A writer for the Guardian spent some time analysing pictures of Tory leader David Cameron's bookshelves and provided a list of the titles there, along with appropriately snide comments. Charlie Stross's 'Saturn's Children' was amongst them*, which got a comment that managed to be both snide and dismissive: 'An "erotic futuristic thriller" according to Amazon. I've never heard of it. And Cameron's never read it.' But how does he know?
Otherwise, there's been a bit of a mini-storm over a book, Knife Music, by David Carnoy, which Apple chose to ban from being sold to users of the iphone for 'objectionable content'. I rather suspect the hand of a wildly overzealous non-reading Apple employeee in this. Carnoy was required to take the word 'fuck' out of the book - and he did, since it was used only a couple of times.
Just to be clear why I think this kind of censorship - and it is censorship - is a bad idea: without sweary words, we might end up reading passages like this -
Parker shot the thug once in the knee and twice in the chest.
"Darn it!" cried the thug as he collapsed to the ground, staring up at Parker. "You beastly swine!"
Or perhaps we could substitute a comedy WW2 German soldier for the thug:
"Aiee!" cried the German guard as he collapsed to the ground, staring up at Parker. "Englischer schweinhund!"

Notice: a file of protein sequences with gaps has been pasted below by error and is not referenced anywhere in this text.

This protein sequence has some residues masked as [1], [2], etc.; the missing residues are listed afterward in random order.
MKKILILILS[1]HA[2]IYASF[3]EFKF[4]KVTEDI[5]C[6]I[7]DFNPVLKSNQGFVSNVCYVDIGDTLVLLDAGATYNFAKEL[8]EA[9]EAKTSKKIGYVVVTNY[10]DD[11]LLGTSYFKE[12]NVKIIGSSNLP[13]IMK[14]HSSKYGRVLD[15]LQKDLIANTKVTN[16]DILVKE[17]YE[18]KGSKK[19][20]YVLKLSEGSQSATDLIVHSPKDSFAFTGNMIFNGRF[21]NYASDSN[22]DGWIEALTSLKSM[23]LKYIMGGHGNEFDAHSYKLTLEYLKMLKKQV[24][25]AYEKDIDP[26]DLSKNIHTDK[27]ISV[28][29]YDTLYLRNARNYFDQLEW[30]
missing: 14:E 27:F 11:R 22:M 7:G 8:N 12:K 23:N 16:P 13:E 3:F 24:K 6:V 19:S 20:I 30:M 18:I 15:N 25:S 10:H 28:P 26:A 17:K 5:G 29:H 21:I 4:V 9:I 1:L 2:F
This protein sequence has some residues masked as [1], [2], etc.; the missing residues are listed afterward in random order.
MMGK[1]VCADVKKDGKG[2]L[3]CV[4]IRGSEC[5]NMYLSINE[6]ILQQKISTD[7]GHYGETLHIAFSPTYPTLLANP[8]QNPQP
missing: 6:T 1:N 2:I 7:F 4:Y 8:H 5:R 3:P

My point: censorship is carried out by authoritarian moral cowards who think we're far too simple-minded to handle the big nasty sweary words. Once one moves past the appalling hypocrisy inherent in a company who have no issue in selling an Itunes track called 'Jizz in my Pants' but don't want us to see the word 'fuck', one is left wondering what they're going to do when it comes to selling books like 'Wetlands' by Charlotte Roche, which is apparently almost entirely set in a proctology ward and features a hygiene-free and deeply promiscuous heroine. Perhaps they could next work their way through Henry Miller's back catalogue and replace every naughty word with 'zoinks!', lest our poor hearts be stilled by the shock of encountering lewdness.
*Or apparently it is, since the picture the Guardian posted is at a sufficently low resolution for me not to be able to make out any titles at all.